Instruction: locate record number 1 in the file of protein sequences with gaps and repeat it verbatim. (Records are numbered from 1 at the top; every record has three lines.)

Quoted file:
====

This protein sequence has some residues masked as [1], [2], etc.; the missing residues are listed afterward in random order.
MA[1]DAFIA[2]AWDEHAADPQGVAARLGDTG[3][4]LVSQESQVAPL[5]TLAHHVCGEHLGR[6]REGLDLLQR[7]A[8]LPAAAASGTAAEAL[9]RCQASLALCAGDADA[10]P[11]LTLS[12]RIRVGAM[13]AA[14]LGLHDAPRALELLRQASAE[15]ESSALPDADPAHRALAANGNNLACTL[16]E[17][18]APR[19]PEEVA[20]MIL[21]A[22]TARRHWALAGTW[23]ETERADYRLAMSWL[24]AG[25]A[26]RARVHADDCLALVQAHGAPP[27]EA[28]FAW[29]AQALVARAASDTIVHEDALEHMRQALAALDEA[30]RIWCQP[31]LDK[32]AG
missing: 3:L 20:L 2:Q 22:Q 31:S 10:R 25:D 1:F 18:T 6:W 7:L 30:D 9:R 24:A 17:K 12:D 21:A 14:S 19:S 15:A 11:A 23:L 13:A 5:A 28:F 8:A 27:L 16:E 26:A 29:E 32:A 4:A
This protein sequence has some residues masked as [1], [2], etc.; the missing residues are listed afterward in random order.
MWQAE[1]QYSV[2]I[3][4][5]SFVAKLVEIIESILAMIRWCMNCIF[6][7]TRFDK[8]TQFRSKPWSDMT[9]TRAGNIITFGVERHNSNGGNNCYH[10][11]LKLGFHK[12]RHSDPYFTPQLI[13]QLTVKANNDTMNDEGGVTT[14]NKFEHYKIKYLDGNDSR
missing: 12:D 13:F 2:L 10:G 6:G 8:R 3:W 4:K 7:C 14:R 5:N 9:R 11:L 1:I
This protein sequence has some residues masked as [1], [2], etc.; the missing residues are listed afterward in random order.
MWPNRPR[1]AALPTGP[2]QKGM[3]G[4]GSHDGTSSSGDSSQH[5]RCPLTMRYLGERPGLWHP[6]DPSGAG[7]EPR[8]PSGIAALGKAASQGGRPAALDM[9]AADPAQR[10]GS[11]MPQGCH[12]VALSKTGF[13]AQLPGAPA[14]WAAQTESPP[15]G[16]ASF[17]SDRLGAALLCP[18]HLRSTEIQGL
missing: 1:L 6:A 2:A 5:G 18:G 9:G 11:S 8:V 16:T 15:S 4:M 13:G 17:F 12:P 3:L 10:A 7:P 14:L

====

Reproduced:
This protein sequence has some residues masked as [1], [2], etc.; the missing residues are listed afterward in random order.
MA[1]DAFIA[2]AWDEHAADPQGVAARLGDTG[3][4]LVSQESQVAPL[5]TLAHHVCGEHLGR[6]REGLDLLQR[7]A[8]LPAAAASGTAAEAL[9]RCQASLALCAGDADA[10]P[11]LTLS[12]RIRVGAM[13]AA[14]LGLHDAPRALELLRQASAE[15]ESSALPDADPAHRALAANGNNLACTL[16]E[17][18]APR[19]PEEVA[20]MIL[21]A[22]TARRHWALAGTW[23]ETERADYRLAMSWL[24]AG[25]A[26]RARVHADDCLALVQAHGAPP[27]EA[28]FAW[29]AQALVARAASDTIVHEDALEHMRQALAALDEA[30]RIWCQP[31]LDK[32]AG
missing: 3:L 20:L 2:Q 22:Q 31:S 10:R 25:D 1:F 18:T 6:W 7:L 30:D 9:R 24:A 17:K 12:D 21:A 14:S 19:S 15:A 11:A 23:L 13:A 5:A 28:F 8:A 27:L 16:E 26:A 29:E 32:A 4:A